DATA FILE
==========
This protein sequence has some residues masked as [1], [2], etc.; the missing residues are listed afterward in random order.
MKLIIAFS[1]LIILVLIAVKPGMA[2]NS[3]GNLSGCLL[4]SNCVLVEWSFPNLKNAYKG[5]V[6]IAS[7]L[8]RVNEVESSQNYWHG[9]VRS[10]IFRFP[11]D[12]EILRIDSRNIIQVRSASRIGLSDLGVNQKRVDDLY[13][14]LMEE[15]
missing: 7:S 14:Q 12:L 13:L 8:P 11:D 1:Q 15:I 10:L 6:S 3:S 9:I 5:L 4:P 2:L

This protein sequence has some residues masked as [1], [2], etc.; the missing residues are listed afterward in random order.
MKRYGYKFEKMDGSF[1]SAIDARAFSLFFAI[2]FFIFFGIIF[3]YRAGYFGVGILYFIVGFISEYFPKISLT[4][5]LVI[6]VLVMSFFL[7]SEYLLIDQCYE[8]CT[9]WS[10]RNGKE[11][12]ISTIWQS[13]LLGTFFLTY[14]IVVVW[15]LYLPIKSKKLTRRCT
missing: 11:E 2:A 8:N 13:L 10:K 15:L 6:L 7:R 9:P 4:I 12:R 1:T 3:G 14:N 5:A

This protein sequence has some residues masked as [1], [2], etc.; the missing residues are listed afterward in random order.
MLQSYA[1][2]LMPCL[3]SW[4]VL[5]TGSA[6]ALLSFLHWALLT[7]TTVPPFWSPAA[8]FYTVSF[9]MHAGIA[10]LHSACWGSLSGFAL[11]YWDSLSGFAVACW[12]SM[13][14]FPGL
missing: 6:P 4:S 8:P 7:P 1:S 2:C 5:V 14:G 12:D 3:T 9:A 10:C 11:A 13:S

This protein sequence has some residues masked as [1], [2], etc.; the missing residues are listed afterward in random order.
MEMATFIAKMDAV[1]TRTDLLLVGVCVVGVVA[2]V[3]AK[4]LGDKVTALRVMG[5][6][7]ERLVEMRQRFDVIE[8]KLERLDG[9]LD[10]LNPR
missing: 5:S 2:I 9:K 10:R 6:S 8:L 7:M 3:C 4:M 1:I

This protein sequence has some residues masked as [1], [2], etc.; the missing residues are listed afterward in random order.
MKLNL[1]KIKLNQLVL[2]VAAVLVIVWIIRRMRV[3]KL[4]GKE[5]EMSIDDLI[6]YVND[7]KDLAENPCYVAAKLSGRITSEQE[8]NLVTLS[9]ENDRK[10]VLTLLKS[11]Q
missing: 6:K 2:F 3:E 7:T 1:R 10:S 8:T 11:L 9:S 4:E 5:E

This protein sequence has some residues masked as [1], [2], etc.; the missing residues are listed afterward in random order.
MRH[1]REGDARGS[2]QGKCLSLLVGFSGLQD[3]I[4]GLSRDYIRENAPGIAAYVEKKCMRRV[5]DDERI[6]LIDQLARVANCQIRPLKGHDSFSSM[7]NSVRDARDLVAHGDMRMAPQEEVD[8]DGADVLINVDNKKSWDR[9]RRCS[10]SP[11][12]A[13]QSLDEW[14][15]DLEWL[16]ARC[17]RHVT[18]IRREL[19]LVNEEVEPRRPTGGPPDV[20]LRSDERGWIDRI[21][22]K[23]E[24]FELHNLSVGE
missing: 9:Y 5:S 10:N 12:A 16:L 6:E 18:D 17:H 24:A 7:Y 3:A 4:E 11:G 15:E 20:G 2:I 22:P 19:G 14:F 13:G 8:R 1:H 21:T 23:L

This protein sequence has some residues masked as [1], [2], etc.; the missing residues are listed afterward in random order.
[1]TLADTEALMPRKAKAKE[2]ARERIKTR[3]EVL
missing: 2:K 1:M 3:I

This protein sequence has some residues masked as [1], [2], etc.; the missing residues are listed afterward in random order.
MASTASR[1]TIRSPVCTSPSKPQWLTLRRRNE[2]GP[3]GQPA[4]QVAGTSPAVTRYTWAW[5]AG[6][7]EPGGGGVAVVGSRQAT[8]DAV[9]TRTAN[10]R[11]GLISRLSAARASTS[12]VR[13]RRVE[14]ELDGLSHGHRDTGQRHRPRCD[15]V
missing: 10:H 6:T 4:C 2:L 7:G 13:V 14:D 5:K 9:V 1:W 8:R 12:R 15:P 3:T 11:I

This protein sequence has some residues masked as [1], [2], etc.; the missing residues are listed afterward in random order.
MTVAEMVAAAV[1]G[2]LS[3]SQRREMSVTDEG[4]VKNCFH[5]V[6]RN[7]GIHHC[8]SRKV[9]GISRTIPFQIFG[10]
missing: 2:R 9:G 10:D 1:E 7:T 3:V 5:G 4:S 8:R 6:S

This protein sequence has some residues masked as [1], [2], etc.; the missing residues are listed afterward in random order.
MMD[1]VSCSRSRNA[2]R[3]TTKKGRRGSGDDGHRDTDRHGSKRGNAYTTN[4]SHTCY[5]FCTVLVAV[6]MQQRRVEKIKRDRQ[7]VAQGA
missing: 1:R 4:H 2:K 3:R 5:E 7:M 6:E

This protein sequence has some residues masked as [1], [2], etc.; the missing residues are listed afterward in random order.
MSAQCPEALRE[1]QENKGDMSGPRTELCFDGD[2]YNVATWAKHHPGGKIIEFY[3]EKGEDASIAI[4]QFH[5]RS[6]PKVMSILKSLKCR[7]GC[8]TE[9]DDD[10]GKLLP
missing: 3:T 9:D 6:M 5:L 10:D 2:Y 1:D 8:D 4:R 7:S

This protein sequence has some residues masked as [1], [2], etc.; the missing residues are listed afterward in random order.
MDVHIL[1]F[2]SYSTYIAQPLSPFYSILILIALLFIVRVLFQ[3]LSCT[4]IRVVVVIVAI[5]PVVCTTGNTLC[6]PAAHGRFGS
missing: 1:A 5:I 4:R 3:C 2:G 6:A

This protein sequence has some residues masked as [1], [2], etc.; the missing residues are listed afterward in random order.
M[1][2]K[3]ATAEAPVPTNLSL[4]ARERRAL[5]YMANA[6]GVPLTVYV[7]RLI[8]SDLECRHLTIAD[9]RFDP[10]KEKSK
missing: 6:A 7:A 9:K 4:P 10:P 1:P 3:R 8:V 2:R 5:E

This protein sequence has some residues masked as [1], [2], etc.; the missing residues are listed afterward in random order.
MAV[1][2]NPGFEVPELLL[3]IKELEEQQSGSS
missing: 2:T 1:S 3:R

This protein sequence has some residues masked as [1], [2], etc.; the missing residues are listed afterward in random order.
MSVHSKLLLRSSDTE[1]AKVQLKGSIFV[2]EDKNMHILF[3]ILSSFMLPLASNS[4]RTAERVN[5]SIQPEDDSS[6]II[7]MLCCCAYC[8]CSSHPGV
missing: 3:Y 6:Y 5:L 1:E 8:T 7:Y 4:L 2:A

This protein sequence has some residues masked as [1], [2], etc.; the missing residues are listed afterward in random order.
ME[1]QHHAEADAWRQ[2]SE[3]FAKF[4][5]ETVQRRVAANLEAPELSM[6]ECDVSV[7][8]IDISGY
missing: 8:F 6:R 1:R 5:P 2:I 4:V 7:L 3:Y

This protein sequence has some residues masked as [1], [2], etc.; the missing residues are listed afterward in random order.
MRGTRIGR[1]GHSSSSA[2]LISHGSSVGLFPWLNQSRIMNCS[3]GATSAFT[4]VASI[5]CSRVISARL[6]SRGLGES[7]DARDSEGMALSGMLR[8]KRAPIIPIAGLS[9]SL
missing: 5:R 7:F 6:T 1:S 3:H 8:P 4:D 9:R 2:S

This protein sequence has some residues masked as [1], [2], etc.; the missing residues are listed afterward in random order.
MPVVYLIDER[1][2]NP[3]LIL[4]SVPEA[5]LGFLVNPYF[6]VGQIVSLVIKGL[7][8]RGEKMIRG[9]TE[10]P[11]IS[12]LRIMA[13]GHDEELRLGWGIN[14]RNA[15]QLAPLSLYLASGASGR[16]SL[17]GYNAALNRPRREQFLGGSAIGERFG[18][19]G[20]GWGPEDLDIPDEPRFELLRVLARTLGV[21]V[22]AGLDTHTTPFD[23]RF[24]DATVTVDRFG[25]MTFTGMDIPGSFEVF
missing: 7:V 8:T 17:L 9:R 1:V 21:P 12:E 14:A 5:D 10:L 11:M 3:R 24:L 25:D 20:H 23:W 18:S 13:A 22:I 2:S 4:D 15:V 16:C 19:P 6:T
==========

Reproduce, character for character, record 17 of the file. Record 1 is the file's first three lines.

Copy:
This protein sequence has some residues masked as [1], [2], etc.; the missing residues are listed afterward in random order.
MRGTRIGR[1]GHSSSSA[2]LISHGSSVGLFPWLNQSRIMNCS[3]GATSAFT[4]VASI[5]CSRVISARL[6]SRGLGES[7]DARDSEGMALSGMLR[8]KRAPIIPIAGLS[9]SL
missing: 5:R 7:F 6:T 1:S 3:H 8:P 4:D 9:R 2:S